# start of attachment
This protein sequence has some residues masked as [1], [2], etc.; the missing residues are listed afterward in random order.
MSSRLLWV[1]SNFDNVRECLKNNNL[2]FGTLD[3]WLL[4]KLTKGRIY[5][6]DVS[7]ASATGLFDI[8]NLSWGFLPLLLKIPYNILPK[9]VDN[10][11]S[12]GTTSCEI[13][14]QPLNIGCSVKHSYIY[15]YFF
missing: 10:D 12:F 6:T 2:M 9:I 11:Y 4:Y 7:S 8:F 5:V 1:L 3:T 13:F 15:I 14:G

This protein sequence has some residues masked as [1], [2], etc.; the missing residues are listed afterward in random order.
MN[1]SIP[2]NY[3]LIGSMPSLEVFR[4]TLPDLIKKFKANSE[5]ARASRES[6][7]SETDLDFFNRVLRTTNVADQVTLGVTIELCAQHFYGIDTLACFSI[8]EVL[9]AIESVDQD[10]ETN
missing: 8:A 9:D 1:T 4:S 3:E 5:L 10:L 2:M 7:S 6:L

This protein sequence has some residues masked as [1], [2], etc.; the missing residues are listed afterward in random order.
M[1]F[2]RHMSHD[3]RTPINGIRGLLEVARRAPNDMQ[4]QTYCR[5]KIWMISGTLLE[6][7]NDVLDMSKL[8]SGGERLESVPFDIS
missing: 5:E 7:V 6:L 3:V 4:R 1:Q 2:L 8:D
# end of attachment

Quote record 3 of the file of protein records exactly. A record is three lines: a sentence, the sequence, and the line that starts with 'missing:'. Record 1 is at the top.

This protein sequence has some residues masked as [1], [2], etc.; the missing residues are listed afterward in random order.
M[1]F[2]RHMSHD[3]RTPINGIRGLLEVARRAPNDMQ[4]QTYCR[5]KIWMISGTLLE[6][7]NDVLDMSKL[8]SGGERLESVPFDIS
missing: 5:E 7:V 6:L 3:V 4:R 1:Q 2:L 8:D